Ticks have become an increasing problem to people and animals in Buncombe County and North Carolina. In order to survive and reproduce, a tick must feed on the blood from an animal or human.
Ticks are not only creepy pests, but they can spread diseases to both you and your pet. Each year, as part of your pet's annual exam, we test them for three different tick-borne diseases as part of their heartworm test. These diseases include Lyme, Erlichia and Anaplasmosis. People and pets get the same tick-transmitted diseases. These diseases are not directly contagious between humans and animals (you won't catch Lyme disease from an infected dog), however, we are all exposed to the same ticks outdoors and one recent study showed that people with pets were more likely than those without pets to find ticks on themselves.
Nothing is more fun then having a new puppy and wanting to take them everywhere with you. Puppies go through a key socialization period up until around 16 weeks of age. During this critical time (and even after), it is important to socialize your puppy the right way.
What is socialization?
Good socialization consists of exposing your puppy to a variety of different people, sounds and environments and showing them that they have nothing to worry about. When considering how to socialize your puppy, keep these tips in mind.
March was National Heartworm Awareness Month. Heartworms disease is severe and potentially fatal for pets like dogs and cats. Caused by a parasitic worm that is transmitted through infected mosquitos, heartworms live in the heart and surrounding arteries of many mammals including cats and dogs. They cause excess strain on the heart and lungs. Heartworm disease is expensive to treat but, thankfully, it's almost 100% preventable.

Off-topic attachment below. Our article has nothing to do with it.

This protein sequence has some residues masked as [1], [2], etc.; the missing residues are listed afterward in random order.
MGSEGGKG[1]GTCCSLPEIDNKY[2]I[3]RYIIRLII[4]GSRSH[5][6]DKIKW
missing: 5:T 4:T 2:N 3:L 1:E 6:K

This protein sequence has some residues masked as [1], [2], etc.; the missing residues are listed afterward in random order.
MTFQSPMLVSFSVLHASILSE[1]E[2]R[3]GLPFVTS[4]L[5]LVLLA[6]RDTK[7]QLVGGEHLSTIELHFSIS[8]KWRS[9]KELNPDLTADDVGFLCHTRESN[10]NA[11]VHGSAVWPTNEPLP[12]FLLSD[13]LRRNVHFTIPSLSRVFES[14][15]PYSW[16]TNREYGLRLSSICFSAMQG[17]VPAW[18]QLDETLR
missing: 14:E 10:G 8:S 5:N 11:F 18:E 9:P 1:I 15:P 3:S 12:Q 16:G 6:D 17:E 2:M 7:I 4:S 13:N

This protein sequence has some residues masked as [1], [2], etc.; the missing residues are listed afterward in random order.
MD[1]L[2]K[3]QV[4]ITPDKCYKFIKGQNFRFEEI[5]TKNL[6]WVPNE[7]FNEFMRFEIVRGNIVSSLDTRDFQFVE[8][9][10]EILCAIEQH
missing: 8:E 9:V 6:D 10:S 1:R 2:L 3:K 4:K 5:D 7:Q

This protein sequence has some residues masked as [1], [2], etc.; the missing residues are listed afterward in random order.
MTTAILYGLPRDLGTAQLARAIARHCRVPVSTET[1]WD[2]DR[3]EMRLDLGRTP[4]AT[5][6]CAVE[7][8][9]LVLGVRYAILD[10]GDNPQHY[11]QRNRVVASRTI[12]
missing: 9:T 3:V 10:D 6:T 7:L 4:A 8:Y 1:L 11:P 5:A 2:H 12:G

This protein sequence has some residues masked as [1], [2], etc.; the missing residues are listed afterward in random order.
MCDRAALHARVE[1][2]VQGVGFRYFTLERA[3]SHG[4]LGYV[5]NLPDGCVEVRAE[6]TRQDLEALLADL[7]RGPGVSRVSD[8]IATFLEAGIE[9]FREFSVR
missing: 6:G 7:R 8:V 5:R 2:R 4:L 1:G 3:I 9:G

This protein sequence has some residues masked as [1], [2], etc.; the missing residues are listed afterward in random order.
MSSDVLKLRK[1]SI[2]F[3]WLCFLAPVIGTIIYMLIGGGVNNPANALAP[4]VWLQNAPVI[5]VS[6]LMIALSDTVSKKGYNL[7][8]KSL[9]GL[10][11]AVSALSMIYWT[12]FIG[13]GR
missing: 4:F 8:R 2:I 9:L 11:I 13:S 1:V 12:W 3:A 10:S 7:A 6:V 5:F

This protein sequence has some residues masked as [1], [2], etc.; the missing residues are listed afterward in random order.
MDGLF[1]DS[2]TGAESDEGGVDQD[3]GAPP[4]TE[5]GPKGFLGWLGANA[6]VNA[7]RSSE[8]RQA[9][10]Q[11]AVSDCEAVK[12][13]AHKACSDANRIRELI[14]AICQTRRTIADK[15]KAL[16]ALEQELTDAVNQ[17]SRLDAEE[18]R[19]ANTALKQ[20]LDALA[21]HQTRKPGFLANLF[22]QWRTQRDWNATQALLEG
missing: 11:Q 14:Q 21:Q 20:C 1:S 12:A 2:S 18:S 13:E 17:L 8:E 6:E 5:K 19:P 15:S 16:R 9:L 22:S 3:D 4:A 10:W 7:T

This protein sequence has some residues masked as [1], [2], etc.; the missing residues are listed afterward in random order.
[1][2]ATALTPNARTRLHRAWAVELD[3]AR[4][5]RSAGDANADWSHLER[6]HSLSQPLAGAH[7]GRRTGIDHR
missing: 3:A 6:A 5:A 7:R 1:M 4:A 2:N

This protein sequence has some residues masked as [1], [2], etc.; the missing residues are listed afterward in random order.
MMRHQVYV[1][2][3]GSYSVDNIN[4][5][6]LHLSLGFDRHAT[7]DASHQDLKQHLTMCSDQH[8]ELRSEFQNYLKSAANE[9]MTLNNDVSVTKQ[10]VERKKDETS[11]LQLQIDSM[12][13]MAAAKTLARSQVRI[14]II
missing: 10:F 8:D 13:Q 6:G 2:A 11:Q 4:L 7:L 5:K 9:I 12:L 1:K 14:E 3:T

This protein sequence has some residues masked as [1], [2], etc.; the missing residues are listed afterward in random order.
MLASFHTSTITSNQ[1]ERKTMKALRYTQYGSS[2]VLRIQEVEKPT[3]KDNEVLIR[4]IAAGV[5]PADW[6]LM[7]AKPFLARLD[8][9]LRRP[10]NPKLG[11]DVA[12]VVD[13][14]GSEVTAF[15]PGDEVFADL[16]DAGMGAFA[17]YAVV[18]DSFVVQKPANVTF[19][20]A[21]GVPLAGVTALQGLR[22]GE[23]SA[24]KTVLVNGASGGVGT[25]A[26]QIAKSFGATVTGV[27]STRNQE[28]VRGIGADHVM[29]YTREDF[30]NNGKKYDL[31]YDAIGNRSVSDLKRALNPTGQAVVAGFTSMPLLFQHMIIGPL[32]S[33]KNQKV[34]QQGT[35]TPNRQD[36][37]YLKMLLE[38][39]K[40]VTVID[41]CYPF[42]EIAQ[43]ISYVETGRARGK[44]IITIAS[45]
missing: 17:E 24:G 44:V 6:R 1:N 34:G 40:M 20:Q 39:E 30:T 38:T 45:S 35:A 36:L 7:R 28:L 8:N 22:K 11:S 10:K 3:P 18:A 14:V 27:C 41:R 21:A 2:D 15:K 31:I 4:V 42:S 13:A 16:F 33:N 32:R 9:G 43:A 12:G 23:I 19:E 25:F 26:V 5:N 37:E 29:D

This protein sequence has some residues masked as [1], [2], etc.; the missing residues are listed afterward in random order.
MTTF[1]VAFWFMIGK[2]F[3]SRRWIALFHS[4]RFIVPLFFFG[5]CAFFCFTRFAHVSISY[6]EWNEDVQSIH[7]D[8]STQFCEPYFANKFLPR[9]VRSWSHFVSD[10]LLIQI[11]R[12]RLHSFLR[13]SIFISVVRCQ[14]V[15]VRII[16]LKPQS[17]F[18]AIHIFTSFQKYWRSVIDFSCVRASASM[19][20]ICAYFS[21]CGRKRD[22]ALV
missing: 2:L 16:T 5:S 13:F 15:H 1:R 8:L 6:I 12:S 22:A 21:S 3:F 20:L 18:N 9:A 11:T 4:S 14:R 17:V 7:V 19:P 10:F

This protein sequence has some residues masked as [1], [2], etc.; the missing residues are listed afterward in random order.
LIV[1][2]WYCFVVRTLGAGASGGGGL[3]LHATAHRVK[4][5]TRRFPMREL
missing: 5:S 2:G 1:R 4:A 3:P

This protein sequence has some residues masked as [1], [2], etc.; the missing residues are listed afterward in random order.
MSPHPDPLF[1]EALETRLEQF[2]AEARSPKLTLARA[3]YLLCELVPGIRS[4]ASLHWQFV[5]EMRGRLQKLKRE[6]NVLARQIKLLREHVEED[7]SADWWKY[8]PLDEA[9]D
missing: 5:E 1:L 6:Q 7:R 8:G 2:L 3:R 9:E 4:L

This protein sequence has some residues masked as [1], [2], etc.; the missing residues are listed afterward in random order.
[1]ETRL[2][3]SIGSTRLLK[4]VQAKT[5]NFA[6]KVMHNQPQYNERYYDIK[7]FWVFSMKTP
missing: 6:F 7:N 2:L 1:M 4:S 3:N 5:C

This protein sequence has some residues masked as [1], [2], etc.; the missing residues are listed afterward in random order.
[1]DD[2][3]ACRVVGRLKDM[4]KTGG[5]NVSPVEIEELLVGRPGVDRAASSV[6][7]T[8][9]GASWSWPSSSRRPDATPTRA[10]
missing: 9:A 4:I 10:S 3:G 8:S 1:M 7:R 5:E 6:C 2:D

February is National Dental Health Month. Our pet’s oral hygiene is just as important as ours. According to the American Veterinary Dental College, periodontal disease, also known as dental diseases, is the most common clinical condition occurring in adult dogs and cats and by three years of age, most dogs and cats have some evidence of periodontal disease. Unfortunately, periodontal disease goes beyond bad breath and can present multiple problems in the oral cavity and internal organs.
When your pet comes in for their annual or biannual exam, our doctors perform a thorough physical exam to check for lumps, bumps and any abnormal physical changes. Often, we can find developing heart conditions, dental disease, evidence of arthritis and the start of skin and ear problems before the patient shows any symptoms.